The Sunday lectionary in the Anglican version of the RCL is paying an occasional visit to the Pastorals just now. But it is neatly stepping over the most problematic passage for contemporary preaching, 1 Tim 2.8–15. The current debate about these verses is often characterised as being between those who maintain the ‘historic’ understanding of these verses, so requiring women not to teach or have authority in church, and those who want to offer an ‘innovative’ reading that allows for a full role for both genders.
But it is worth reflecting on how this passage has in fact been interpreted historically. Kevin Giles does just this in his article in Evangelical Quarterly from 2000, available for download here. Some of the voices from the past are well worth listening to.
Giles first notes that there is wide agreement amongst Tertullian, Origen, Cyprian, Cyril of Jerusalem, Chrysostom, Jerome, Aquinas and many others that v 11 means that Paul is demanding absolute silence by women in church at all times. ‘Calvin and Luther also took Paul to be saying women should keep silent in church, yet in practice they allowed women to sing hymns in church. Calvin allowed that they could lead in prayer, Luther did not.’ Here is a sample of related comments, some from Giles, some direct from the sources.
Chysostom in Homily 9:
For, as if they came hither for recreation, they are all engaged in conversing upon unprofitable subjects. Thus all is confusion, and they seem not to understand, that unless they are quiet, they cannot learn anything that is useful. For when our discourse strains against the talking, and no one minds what is said, what good can it do to them? To such a degree should women be silent, that they are not allowed to speak not only about worldly matters, but not even about spiritual things, in the church…For the sex is naturally somewhat talkative: and for this reason he restrains them on all sides.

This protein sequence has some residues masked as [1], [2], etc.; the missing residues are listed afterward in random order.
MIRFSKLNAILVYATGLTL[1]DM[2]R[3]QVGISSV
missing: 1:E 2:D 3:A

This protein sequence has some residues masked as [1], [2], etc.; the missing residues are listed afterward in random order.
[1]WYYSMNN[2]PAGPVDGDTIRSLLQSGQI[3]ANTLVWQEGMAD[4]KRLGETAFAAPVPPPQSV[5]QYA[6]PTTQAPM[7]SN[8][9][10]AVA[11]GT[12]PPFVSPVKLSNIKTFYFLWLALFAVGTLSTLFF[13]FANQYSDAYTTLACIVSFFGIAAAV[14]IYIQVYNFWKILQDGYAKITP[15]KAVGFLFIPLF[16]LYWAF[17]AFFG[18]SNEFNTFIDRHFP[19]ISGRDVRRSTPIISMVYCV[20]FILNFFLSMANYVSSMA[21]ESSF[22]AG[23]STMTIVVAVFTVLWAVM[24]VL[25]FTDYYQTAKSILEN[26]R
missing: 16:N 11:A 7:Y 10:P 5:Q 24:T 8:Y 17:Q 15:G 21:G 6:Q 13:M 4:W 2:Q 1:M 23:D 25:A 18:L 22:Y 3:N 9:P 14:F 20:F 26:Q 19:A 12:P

On v 12 Luther comments:
This passage makes woman subject. It takes from her all public office and authority
and he here appears to understand this to apply in all spheres of life, not just home and church. Similarly, Calvin says that
Women by nature (that is by the ordinary law of God) are born to obey, for all wise men have always rejected gunaikokratian the government of women, as an unnatural monstrosity…the true order of nature prescribed by God lays down that the woman should be subject to the man.
The 19th-century Southern US theologian R L Dabney comments:
Man is the ruler, woman the ruled…Her race is a subordinate race…
Charles Hodge says:
Man’s superiority … enables and entitles him to command…This superiority of the man is … taught in Scripture, founded in nature and proved by all experience.
Calvin on creation order:
Now Moses shews that the woman was created afterwards, in order that she might be a kind of appendage to the man; and that she was joined to the man on the express condition, that she should be at hand to render obedience to him. Since, therefore, God did not create two chiefs of equal power, but added to the man an inferior aid, the Apostle justly reminds us of that order of creation in which the eternal and inviolable appointment of God is strikingly displayed…The reason that women are prevented from teaching is that it is not compatible with their status, which is to be subject to men, whereas to teach implies superior authority and status.
The influential English Methodist theologian, Adam Clarke, comments:
God designed that he (the man) should have the pre-eminence … the structure of woman plainly proves that she was never designed for those exertions required in public life. In this is the chief part of the natural inferiority of woman.
Irenaeus says: ‘Having become disobedient, she (Eve) was made the cause of death, both to herself and the whole human race’ and Tertullian goes further: